The Central Drugs Standard Control Organisation (CDSCO), the apex drug regulator, may soon ban the production and sale of three medicines in the country.
The drugs - cisapride, phenylpropanolamine (PPA) and human placenta extracts - have been controversial medicines for their alleged adverse reactions for several years now.
The CDSCO move comes against the backdrop of its aggressive stance to get rid of drugs that are potentially harmful in the domestic market.
A few weeks ago, the drug regulator had suspended the marketing of two medicines - anti-obesity drug sibutramine and anti-diabetic drug rosiglitazone - from sale counters over complaints of adverse reactions.
The market value of the three medicines that are currently being considered for a sale ban were not known, industry analysts said.
However, the first two, cisapride and PPA did not have significant market presence, while the third one, human placenta extacts, were being sold as Placentrex lotion, gel, and an inject able remedy for a variety of unrelated disorders such as vitiligo, wound dressing, female infertility, scarring, post-phlebitic ulcers, scars due to acne, etc, they added.
According to professional journal Monthly Index of Medical Specialties (MIMS), PPA, widely used in cold and cough remedies, has been banned or discared in all North American and West European countries.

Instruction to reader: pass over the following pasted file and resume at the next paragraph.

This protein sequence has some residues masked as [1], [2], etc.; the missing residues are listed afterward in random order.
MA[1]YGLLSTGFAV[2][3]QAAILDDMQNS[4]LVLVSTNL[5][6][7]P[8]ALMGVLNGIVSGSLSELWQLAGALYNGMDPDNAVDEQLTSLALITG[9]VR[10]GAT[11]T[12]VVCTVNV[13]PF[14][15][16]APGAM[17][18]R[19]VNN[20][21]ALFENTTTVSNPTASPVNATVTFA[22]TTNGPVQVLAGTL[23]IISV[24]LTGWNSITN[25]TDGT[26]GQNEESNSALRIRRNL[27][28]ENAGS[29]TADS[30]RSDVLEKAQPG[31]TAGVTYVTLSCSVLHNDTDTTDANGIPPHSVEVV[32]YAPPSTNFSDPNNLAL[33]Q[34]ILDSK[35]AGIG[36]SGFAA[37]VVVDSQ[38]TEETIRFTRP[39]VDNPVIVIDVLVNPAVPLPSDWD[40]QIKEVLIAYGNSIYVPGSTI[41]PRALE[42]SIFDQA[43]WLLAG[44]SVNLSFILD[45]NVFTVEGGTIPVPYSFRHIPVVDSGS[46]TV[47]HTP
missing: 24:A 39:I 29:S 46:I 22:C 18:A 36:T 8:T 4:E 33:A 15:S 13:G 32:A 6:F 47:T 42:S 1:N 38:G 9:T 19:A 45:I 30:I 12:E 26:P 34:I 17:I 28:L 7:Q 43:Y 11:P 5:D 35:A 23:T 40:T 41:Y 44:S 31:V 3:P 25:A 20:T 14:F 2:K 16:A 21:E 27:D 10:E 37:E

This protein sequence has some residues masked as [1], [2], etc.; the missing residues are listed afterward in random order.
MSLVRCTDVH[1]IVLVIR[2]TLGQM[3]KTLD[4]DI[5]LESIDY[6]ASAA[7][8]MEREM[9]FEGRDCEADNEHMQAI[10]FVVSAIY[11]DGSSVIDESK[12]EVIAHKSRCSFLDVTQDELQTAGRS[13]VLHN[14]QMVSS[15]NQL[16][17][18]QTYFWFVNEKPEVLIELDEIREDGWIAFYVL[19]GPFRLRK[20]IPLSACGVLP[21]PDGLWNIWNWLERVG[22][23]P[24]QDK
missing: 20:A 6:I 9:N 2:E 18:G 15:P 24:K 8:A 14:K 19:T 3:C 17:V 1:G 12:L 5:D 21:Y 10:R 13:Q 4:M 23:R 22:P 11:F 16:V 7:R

Similarly, all products containing extracts of human placenta have been banned by the United States Food and Drug Administration (USFDA) as they transmit diseases and pose serious health hazard to consumers.
"Placenta extract was never permitted for use as medicine in the western countries, such as the US, Canada, Britain, Australia and European Union states, due to lack of efficacy and safety data.
However, some companies in US were importing products containing human placenta as dietary supplements. Since April 14, all products containing human placenta extracts even in use as cosmetics have been banned," MIMS says.
The apex drug regulator may also take a final view on the marketing status of over 70 fixed-dose combinations of several medicines, with an expert committee recommendation on the rationality of such combinations is expected soon.
"Once the recommendation of the expert committee is ready, we will decide whether or not to continue permission to allow the marketing of such combination medicines in the country," a senior drug regulatory official said.
CDSCO is also in the process of framing the modalities of recalling such banned drugs from the market.
"A committee of five state drug controllers is looking into the matter. Once the guidelines are framed, there will be a system and deadline for the recall of banned drugs from the retail and wholesale outlets," the official added.
India has so far banned over 80 specific drugs and fixed-dose combination of drugs from being sold in the country.